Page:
AT&T Chasing Google, Offering $70 Fiber Broadband To Kansas City Residents

A handful of Americans are getting one step closer to actual 21st century, competitive broadband this week, as AT&T has announced that effective immediately, it’s competing to bring fast fiber internet to the greater Kansas City area, where Google Fiber has been dominating all the attention for the last few years.

In the continuing annals of, “Hey, it’s almost as if genuine competition really is good for consumers or something,” the plan on offer is an exact price match to Google’s now-legendary Fiber offering: $70 per month for internet only, $120 for internet plus TV.

AT&T insists that GigaPower can give “up to” 1 Gbps, although their rollout in other markets has been slow to reach true gigabit offerings, tending to hover more around the 300 Mbps mark. (Update: a representative for AT&T confirms that although GigaPower launched in Austin at 300 Mbps, all cities with the service are now getting true gigabit speeds.)

But there’s also a big catch: privacy costs an extra $29 per month, which would increase that base monthly bill by about 40%. To get that $70 internet package, subscribers have to agree to “let [AT&T] use your individual web browsing information, like the search terms you enter and the web pages you visit, to tailor ads and offers to your interests.”

That’s the same offer AT&T extended to would-be customers when GigaPower service launched in Austin late in 2013, and it seems likely to keep being their model going forward.

It’s no surprise that AT&T is chasing Google’s tail when it comes to ultra-high speed internet expansion. When AT&T announced their shortlist of future GigaPower cities last April, the set of potential markets had a huge overlap with Google’s same expansion list.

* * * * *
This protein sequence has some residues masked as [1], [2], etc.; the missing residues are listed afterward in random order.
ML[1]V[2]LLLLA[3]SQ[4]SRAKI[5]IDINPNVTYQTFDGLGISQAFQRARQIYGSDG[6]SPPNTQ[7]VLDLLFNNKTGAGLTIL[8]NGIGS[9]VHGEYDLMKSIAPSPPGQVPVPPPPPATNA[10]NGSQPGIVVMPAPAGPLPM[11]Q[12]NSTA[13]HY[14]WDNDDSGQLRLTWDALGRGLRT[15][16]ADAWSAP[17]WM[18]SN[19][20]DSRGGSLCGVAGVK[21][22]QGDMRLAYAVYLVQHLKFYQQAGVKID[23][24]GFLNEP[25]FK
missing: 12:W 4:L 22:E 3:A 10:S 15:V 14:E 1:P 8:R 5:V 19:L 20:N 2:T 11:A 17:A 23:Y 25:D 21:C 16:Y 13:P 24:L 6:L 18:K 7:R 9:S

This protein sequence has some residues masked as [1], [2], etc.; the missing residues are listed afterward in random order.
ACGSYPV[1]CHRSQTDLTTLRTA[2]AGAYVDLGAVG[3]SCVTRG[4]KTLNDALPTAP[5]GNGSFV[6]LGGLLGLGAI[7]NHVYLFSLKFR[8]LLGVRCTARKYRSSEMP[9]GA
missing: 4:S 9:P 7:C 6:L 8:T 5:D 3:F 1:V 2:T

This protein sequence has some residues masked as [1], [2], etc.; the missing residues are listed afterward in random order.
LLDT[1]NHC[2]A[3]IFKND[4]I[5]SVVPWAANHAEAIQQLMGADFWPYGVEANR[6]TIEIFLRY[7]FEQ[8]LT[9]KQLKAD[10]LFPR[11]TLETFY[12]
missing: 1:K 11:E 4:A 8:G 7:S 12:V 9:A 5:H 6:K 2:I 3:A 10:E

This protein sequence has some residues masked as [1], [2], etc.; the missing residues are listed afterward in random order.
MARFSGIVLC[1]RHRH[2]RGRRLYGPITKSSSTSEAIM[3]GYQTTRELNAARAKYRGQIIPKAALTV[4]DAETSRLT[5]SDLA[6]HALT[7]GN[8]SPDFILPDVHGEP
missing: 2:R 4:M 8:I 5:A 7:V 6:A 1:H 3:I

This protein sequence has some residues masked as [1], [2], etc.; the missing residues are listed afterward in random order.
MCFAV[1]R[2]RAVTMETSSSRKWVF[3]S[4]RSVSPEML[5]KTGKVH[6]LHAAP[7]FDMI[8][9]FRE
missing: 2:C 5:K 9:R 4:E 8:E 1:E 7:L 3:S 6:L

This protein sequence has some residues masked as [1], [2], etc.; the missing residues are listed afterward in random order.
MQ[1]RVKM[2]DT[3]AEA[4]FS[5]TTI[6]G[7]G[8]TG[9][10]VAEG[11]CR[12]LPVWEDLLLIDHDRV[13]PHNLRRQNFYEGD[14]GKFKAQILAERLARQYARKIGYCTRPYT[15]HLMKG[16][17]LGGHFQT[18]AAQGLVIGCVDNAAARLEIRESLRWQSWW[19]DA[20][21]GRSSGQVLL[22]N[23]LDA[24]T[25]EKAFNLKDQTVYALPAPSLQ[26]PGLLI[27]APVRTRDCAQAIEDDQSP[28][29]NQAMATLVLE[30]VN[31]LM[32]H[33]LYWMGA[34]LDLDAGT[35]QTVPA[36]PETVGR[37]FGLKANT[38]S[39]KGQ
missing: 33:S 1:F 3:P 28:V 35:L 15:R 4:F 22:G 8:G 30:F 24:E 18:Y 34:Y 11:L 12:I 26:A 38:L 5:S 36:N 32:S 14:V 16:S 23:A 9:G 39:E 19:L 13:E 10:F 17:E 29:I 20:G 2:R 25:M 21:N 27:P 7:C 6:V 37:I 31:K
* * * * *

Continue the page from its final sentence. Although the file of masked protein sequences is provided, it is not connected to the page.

Part of that is because of logistics; cities with easily-accessed dark fiber and favorable tax conditions are prime targets for all comers. But part of it also is a genuine race for subscribers: consumers like really fast internet, and companies want to get subscribers signed up. Despite fighting against requirements to provide faster internet access, AT&T likes taking your money and if fiber is what gets you to give it to them and not to Google, well, there we are.

Google Fiber is only available to a small handful of cities, but where it exists, competition has followed. The incumbent ISPs — Comcast, Time Warner Cable, Verizon, Cox, Charter, and AT&T — really, really hate losing subscribers to Google. Where Google has gone, customers of other companies have seen speed boosts and competitive pricing.

Although gigabit penetration is expanding, not even 3% of the nation actually has access to service at that speed just yet. The residents of Kansas City are in a rare position, not only having fast fiber access but having it from more than one provider. Perhaps the other ~313 million of us in the country will eventually be so lucky.